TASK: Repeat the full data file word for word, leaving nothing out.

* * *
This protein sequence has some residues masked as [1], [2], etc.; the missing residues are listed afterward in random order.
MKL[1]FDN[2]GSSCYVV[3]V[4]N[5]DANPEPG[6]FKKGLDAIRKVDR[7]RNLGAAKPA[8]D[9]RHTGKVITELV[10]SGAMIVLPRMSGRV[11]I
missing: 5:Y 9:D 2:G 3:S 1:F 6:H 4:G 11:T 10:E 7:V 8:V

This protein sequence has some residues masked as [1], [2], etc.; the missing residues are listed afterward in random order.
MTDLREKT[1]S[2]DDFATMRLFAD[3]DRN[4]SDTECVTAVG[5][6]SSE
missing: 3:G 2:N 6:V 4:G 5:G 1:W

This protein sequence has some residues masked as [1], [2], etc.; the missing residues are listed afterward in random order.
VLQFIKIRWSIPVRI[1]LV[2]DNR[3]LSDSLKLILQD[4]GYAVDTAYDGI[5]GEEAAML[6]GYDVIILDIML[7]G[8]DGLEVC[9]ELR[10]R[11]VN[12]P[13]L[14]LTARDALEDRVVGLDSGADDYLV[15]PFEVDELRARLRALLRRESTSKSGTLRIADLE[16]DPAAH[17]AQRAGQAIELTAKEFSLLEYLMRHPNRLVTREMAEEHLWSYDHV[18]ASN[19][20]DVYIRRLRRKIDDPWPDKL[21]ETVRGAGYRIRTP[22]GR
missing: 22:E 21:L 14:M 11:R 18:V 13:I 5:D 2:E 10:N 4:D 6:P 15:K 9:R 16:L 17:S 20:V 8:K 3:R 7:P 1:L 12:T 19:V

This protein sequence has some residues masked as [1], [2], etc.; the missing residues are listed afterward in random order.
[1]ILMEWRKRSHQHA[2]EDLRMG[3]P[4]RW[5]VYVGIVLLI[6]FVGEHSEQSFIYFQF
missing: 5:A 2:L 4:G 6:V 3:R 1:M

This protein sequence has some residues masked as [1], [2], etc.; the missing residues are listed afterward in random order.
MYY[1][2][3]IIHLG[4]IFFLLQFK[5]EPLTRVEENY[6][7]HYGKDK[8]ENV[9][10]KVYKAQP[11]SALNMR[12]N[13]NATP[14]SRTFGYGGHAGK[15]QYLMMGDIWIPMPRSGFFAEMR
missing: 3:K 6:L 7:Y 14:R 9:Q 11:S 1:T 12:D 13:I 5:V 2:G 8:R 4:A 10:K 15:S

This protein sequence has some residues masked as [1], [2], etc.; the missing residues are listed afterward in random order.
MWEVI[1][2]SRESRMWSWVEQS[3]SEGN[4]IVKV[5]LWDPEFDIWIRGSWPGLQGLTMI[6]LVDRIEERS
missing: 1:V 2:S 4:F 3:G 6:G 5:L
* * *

This protein sequence has some residues masked as [1], [2], etc.; the missing residues are listed afterward in random order.
MKL[1]FDN[2]GSSCYVV[3]V[4]N[5]DANPEPG[6]FKKGLDAIRKVDR[7]RNLGAAKPA[8]D[9]RHTGKVITELV[10]SGAMIVLPRMSGRV[11]I
missing: 5:Y 9:D 2:G 3:S 1:F 6:H 4:G 11:T 10:E 7:V 8:V

This protein sequence has some residues masked as [1], [2], etc.; the missing residues are listed afterward in random order.
MTDLREKT[1]S[2]DDFATMRLFAD[3]DRN[4]SDTECVTAVG[5][6]SSE
missing: 3:G 2:N 6:V 4:G 5:G 1:W

This protein sequence has some residues masked as [1], [2], etc.; the missing residues are listed afterward in random order.
VLQFIKIRWSIPVRI[1]LV[2]DNR[3]LSDSLKLILQD[4]GYAVDTAYDGI[5]GEEAAML[6]GYDVIILDIML[7]G[8]DGLEVC[9]ELR[10]R[11]VN[12]P[13]L[14]LTARDALEDRVVGLDSGADDYLV[15]PFEVDELRARLRALLRRESTSKSGTLRIADLE[16]DPAAH[17]AQRAGQAIELTAKEFSLLEYLMRHPNRLVTREMAEEHLWSYDHV[18]ASN[19][20]DVYIRRLRRKIDDPWPDKL[21]ETVRGAGYRIRTP[22]GR
missing: 22:E 21:L 14:M 11:R 18:V 13:I 5:D 2:E 10:N 4:D 6:P 15:K 9:R 16:L 17:S 20:V 8:K 3:R 7:P 1:L 12:T 19:V

This protein sequence has some residues masked as [1], [2], etc.; the missing residues are listed afterward in random order.
[1]ILMEWRKRSHQHA[2]EDLRMG[3]P[4]RW[5]VYVGIVLLI[6]FVGEHSEQSFIYFQF
missing: 5:A 2:L 4:G 6:V 3:R 1:M

This protein sequence has some residues masked as [1], [2], etc.; the missing residues are listed afterward in random order.
MYY[1][2][3]IIHLG[4]IFFLLQFK[5]EPLTRVEENY[6][7]HYGKDK[8]ENV[9][10]KVYKAQP[11]SALNMR[12]N[13]NATP[14]SRTFGYGGHAGK[15]QYLMMGDIWIPMPRSGFFAEMR
missing: 3:K 6:L 7:Y 14:R 9:Q 11:S 1:T 12:D 13:I 5:V 2:G 8:R 4:A 10:K 15:S

This protein sequence has some residues masked as [1], [2], etc.; the missing residues are listed afterward in random order.
MWEVI[1][2]SRESRMWSWVEQS[3]SEGN[4]IVKV[5]LWDPEFDIWIRGSWPGLQGLTMI[6]LVDRIEERS
missing: 1:V 2:S 4:F 3:G 6:G 5:L